He treated the injured in the hours after the Deepwater Horizon explosion in the Gulf of Mexico. Six months later, the medical director for the drilling rig talked exclusively to FOX 8.
April 20, 2010 was a night from hell for the 126-member crew on board the Deepwater Horizon drilling rig, 41-miles off Louisiana’s coast.
Michael Kotler, M.D. said he’ll never forget it. “I got a call from medical services in Houston,” said Kotler. He explained, “a very brief call saying there was a major incident that occurred on the Horizon.”
The medical director for Transocean North America, the company which owned the rig, Kotler said he wasn’t sure what had happened. He said, “I had never gotten a call like that before.” He knew whatever it was, it was serious.
That was the beginning of what was about to be a very tense and emotional few days for Kotler and his medical team.
An explosion and fire on the rig that night claimed 11 lives. Kotler said 17 people had severe enough injuries they had to be air-lifted from the rig. “The most significant person had some burns and broken bones, and actually this was a senior level person with Transocean, who in my opinion, is a hero… because he was in a position to really evacuate and went back to help some other people, and there was another explosion and then he got caught,” said Kotler.
98 crew members managed to escape the horror unfolding in the gulf. According to Kotler, “some were in the water. A few jumped… a few were in the…they left in rescue pods.” Those survivors would soon be in Kotler’s care so he and his staff set up a field hospital inside a Kenner hotel. Kotler said, “we had a large room where we triaged the patients. Then we had four hotel rooms that were converted into private…each one a private exam room so that we could assign a doctor and a nurse to each room and be able to move the patients through quickly.”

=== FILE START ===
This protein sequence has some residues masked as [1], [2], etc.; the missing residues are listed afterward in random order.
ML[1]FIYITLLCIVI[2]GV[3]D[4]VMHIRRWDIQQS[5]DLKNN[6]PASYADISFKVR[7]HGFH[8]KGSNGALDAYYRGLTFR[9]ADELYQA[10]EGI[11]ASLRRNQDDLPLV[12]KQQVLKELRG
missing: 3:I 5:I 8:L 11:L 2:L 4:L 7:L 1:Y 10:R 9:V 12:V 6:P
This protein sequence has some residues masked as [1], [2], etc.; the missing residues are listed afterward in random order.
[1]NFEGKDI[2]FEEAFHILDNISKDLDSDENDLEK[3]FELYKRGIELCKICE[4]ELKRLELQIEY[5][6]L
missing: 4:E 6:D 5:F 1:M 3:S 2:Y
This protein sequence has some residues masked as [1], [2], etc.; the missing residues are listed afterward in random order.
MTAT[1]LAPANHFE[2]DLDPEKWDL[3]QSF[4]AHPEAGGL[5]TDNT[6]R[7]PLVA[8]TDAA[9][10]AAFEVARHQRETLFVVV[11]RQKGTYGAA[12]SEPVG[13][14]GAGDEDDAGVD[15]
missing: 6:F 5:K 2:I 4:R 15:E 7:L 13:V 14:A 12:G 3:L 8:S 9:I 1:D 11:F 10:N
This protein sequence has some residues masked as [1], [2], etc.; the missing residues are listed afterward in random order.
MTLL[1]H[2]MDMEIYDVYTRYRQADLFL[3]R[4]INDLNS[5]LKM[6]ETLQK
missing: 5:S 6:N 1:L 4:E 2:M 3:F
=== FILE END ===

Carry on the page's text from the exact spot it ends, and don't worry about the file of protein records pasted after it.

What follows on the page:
Most of the injuries they saw were minor. Kotler said it was the psychological issues and the post traumatic stress that clearly was taking a toll on the survivors. Kotler said, “it was very easy to see that people had been through a major, life-changing incident.” He said it was very emotional and difficult because many of the survivors prior to the explosion were patients at Kotler’s industrial medical clinic in Harahan.
Six months after the explosion, Kotler and a team of medical professionals are now running an urgent care clinic in Venice for the nearly 2,000 workers still working the response effort.
Kotler’s team, more specialized when it comes to industry needs, replaced the U.S. Department of Health and Human Hospitals’ staff. The local medical team is in Venice seven days a week. They have three exam rooms and a triage center.
If a worker needs a higher level of care, they stabilize them in Venice and EMS services are ready to transport. The only medical facility in Plaquemines Parish is 30 miles away, in Port Sulphur.
“I’ve been here since the third day of the spill,” said BP contractor, James France, who was treated for a staph infection at the Venice clinic. Another patient was site safety manager, Damon Lacombe. Lacombe said, “the infection could have spread to my heart.. possibly died… that’s what would have happened, but them being on site and jumping on it with antibiotics i mean it cleared up within two days.”
Logistics section chief Mac McEntire said, “one of the things we try to prevent with our health is trying to make sure that no one thing like a flu bug or something doesn’t go through the workforce, because it can happen quickly.”
Although BP capped the gushing oil well in July, the company’s former Plaquemines Parish branch director Fred Lemond said cleanup crews are still on beaches. He said they’re waiting on scientists to give them directions on how to handle oiled marshland. Lemond said, “we’ve got some current testing that’s going on. Some of the recommendations may be for gentle flushing.. some may be nothing at all so nature can reclaim it.”
Despite this environmental disaster, the largest in U.S. history, there are some signs of recovery at Venice Marina six months after the spill..
Some sport fishermen had reeled in quite a catch. Not one, but two huge yellowfin tuna, one that weighed in at nearly 205 pounds.
“The reality is the response and restoration along the Gulf Coast isn’t over, and the shadow of what was the Deepwater Horizon resonates daily for Michael Kotler, M.D. He said, “we will be here until they tell us they don’t need us anymore.”
Kotler said he’s keeping records at the facilities he’s responsible for so if anyone would want to go back and study what if anything people may have been exposed to, that information could be tracked. Many experts have said that is something that was not taken into consideration after the Exxon Valdez spill in Alaska.